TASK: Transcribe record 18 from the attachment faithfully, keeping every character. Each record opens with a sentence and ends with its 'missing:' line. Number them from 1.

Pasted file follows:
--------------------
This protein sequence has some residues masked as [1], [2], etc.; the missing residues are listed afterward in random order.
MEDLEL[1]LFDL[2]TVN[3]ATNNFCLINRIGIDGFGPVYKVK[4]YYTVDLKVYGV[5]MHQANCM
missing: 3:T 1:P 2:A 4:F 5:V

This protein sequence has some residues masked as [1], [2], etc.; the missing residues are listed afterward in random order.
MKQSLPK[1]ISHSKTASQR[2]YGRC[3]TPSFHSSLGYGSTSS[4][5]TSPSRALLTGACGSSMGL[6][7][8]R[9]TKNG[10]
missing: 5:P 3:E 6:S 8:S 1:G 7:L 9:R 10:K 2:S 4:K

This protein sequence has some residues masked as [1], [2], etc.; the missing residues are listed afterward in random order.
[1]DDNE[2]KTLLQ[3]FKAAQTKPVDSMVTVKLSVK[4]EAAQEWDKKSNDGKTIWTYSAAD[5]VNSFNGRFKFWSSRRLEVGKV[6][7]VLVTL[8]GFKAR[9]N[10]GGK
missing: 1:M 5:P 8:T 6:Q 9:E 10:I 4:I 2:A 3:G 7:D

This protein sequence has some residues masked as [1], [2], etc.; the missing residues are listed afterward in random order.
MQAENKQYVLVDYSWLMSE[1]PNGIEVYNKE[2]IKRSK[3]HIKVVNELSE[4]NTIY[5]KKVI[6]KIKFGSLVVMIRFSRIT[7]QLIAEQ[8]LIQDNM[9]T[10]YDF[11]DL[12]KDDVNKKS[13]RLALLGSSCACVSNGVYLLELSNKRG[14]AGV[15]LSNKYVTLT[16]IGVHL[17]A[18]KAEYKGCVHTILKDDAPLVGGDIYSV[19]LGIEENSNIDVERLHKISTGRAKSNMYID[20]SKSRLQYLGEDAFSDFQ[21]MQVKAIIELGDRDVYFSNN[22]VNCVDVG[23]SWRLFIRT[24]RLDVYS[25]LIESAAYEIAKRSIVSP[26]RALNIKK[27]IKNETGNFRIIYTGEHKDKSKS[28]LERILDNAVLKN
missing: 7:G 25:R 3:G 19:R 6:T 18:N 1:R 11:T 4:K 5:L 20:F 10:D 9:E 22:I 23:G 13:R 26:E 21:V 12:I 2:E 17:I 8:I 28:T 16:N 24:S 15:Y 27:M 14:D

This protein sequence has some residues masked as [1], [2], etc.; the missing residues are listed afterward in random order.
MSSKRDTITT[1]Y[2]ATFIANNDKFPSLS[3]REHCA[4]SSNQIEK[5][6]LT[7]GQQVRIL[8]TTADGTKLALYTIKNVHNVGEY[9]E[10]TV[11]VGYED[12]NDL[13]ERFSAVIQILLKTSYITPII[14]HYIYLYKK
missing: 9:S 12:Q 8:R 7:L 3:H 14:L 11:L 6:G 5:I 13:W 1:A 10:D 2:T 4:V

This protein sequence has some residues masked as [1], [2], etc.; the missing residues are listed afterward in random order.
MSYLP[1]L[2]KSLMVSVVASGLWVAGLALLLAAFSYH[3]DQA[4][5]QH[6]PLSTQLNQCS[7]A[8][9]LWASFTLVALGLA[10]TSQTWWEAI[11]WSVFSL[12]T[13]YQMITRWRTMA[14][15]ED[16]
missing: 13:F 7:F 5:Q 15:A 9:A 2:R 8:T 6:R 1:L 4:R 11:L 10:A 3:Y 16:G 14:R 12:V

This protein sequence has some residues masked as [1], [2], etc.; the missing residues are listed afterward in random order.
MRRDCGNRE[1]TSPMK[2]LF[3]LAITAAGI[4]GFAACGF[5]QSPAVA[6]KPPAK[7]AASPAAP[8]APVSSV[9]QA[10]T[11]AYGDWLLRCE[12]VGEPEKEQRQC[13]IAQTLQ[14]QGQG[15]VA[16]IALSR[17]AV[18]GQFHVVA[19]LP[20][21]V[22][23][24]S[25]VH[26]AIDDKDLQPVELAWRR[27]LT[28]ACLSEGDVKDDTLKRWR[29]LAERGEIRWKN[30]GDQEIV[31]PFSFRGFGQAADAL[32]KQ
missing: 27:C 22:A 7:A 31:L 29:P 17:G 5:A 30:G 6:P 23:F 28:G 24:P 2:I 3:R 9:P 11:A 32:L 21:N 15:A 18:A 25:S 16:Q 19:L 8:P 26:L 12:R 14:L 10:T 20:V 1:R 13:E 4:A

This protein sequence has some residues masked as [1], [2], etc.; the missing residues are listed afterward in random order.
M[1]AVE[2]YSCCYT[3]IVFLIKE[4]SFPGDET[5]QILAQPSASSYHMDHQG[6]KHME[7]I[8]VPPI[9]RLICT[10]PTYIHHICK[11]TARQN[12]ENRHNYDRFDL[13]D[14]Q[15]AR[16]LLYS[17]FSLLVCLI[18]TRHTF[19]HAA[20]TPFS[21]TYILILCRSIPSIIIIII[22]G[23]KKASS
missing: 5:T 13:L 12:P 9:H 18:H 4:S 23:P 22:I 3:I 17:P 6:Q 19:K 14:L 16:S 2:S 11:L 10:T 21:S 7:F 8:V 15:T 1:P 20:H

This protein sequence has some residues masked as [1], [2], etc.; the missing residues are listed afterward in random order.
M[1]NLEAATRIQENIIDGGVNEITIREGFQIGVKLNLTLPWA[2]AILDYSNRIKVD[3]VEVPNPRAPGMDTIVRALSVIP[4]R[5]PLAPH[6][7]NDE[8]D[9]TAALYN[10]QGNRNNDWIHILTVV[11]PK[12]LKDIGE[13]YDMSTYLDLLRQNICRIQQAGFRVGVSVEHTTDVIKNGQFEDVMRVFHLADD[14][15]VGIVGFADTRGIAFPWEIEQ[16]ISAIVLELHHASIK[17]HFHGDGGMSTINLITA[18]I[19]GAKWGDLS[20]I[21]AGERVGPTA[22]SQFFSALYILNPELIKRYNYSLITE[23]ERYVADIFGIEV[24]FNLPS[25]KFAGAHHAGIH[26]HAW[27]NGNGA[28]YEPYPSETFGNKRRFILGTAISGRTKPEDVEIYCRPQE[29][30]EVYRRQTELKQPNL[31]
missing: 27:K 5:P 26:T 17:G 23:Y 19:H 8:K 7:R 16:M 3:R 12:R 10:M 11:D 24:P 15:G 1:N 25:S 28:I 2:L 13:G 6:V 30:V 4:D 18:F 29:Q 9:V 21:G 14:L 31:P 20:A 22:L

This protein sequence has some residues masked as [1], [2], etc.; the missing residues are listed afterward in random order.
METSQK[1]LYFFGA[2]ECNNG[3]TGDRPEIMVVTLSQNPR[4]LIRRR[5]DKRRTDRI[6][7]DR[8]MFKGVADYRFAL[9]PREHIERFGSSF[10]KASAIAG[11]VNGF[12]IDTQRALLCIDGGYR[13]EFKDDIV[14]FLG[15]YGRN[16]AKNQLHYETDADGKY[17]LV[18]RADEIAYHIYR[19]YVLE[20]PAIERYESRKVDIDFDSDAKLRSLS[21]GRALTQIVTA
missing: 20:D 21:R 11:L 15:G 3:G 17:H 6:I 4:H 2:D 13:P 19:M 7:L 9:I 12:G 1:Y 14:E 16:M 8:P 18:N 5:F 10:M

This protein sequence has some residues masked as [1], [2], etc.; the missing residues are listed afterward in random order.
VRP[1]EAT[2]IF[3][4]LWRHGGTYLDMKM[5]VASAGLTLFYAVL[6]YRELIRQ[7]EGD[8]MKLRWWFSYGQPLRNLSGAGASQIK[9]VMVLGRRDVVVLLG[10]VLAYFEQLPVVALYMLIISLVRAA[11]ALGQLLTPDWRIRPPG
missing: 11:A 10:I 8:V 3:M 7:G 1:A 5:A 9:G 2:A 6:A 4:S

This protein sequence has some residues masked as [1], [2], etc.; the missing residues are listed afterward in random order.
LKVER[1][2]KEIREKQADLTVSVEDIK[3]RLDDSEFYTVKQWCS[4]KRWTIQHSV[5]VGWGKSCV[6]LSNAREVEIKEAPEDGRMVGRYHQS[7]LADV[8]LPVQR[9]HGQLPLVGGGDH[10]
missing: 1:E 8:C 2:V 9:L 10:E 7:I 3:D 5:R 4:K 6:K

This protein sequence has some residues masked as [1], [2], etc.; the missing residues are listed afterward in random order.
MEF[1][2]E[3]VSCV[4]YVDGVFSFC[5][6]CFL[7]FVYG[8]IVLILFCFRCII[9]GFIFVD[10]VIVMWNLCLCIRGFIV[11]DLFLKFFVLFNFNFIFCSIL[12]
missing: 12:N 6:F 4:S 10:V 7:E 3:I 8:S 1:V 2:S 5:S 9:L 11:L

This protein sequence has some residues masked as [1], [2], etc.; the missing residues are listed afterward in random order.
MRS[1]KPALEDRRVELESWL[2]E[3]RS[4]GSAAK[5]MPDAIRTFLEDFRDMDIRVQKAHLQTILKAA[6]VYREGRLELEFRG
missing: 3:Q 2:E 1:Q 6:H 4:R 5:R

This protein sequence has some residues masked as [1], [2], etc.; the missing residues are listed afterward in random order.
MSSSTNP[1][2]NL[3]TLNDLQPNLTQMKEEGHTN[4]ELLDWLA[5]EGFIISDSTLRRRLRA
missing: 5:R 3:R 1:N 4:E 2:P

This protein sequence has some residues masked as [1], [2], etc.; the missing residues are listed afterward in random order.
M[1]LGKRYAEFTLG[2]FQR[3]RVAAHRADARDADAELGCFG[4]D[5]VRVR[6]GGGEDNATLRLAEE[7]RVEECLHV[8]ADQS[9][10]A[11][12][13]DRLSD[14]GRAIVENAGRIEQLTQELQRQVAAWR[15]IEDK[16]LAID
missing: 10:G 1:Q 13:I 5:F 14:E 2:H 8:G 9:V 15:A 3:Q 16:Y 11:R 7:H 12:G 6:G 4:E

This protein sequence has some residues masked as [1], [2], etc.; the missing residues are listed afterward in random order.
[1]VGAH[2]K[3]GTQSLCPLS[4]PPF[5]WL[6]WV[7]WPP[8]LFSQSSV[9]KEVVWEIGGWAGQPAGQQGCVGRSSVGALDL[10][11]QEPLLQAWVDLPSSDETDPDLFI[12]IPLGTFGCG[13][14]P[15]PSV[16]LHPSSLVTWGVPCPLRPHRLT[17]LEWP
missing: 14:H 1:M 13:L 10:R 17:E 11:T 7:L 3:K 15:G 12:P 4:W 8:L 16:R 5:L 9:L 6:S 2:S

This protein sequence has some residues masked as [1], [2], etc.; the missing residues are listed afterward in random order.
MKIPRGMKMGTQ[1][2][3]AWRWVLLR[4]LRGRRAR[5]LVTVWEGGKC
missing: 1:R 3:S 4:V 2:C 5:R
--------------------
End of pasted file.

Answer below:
This protein sequence has some residues masked as [1], [2], etc.; the missing residues are listed afterward in random order.
MKIPRGMKMGTQ[1][2][3]AWRWVLLR[4]LRGRRAR[5]LVTVWEGGKC
missing: 1:R 3:S 4:V 2:C 5:R